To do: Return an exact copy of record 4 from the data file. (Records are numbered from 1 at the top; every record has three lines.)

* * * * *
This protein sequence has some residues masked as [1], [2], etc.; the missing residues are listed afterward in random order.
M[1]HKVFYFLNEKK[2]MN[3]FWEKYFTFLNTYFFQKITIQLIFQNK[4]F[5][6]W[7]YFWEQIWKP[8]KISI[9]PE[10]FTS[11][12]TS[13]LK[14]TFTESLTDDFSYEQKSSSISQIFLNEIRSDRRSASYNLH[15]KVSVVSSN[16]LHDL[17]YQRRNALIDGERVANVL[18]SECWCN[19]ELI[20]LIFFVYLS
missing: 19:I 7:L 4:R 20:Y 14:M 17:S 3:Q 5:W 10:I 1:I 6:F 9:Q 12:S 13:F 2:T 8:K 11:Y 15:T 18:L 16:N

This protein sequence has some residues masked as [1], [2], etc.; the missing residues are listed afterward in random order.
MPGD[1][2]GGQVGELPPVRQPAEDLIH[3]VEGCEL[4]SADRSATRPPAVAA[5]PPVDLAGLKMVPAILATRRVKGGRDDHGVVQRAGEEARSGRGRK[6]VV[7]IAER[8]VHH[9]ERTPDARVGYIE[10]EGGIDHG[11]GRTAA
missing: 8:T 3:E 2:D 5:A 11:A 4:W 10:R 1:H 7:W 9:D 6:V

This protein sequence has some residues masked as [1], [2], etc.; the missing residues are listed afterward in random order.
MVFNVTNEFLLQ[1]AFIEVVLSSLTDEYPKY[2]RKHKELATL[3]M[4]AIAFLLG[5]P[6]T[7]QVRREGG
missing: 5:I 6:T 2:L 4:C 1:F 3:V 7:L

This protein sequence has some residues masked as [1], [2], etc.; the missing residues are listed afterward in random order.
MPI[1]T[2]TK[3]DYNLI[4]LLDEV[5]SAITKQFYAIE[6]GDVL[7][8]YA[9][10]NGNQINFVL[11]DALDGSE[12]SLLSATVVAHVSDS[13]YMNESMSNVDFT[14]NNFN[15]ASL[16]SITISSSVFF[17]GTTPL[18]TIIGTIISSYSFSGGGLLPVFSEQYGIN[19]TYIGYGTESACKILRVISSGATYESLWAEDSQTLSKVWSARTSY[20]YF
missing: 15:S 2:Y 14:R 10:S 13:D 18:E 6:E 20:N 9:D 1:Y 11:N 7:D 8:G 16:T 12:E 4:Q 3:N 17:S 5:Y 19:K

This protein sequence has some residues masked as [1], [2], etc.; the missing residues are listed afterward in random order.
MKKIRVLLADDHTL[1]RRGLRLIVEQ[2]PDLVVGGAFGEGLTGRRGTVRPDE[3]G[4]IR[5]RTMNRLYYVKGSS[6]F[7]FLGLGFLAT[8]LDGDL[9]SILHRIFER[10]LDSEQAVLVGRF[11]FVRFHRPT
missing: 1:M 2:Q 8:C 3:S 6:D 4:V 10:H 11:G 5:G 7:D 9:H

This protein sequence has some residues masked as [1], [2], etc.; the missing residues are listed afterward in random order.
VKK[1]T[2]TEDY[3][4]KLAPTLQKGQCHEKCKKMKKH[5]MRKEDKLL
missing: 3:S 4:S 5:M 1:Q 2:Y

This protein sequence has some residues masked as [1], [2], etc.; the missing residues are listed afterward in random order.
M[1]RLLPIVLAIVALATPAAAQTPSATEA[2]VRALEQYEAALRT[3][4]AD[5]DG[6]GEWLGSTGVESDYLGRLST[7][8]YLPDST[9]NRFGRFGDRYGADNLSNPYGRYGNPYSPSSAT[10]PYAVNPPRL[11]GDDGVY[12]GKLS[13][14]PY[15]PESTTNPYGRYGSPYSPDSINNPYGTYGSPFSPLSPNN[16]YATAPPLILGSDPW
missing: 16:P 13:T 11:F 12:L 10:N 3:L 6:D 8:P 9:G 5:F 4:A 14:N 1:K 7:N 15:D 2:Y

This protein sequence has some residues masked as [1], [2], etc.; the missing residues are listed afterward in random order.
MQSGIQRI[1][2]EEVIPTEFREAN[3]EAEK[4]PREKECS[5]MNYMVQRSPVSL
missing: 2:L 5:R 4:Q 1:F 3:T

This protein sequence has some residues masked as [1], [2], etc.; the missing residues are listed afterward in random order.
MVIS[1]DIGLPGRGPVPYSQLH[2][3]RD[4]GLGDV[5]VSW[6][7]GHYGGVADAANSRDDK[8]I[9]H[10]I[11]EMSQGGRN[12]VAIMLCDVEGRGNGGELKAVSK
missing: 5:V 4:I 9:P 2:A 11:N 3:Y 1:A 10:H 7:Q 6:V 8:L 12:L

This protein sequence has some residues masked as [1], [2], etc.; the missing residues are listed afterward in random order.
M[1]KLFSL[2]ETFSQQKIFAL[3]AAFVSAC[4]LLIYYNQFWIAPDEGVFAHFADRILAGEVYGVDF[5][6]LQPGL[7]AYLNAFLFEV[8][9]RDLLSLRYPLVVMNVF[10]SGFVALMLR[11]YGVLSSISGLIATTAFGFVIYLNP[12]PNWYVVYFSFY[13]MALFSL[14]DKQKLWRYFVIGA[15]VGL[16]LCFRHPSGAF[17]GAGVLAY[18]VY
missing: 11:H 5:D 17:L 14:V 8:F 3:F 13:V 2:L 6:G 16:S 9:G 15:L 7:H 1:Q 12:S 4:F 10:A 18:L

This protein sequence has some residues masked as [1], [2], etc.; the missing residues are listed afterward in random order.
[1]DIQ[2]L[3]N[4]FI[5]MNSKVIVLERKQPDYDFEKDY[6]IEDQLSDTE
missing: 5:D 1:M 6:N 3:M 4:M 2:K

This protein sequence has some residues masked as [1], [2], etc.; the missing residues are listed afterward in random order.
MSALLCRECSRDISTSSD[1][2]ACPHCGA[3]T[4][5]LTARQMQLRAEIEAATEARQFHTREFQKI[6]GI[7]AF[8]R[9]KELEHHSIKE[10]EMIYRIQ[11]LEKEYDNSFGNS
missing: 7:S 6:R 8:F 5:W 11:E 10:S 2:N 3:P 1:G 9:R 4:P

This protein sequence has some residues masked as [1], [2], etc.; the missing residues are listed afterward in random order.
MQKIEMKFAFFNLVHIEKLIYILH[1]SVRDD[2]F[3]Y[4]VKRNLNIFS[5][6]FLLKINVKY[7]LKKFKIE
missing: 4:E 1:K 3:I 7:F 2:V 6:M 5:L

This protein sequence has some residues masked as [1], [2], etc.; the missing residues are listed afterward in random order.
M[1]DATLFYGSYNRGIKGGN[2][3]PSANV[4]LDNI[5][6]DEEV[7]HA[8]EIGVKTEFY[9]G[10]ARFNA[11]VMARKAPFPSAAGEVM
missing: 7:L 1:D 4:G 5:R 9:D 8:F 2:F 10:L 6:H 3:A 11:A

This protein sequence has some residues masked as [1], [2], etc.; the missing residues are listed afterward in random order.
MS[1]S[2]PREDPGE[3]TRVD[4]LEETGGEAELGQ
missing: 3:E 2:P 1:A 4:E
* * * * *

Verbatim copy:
This protein sequence has some residues masked as [1], [2], etc.; the missing residues are listed afterward in random order.
MPI[1]T[2]TK[3]DYNLI[4]LLDEV[5]SAITKQFYAIE[6]GDVL[7][8]YA[9][10]NGNQINFVL[11]DALDGSE[12]SLLSATVVAHVSDS[13]YMNESMSNVDFT[14]NNFN[15]ASL[16]SITISSSVFF[17]GTTPL[18]TIIGTIISSYSFSGGGLLPVFSEQYGIN[19]TYIGYGTESACKILRVISSGATYESLWAEDSQTLSKVWSARTSY[20]YF
missing: 15:S 2:Y 14:R 10:S 13:D 18:E 6:E 20:N 9:D 1:Y 11:N 7:D 8:G 16:T 12:E 4:Q 3:N 17:S 5:Y 19:K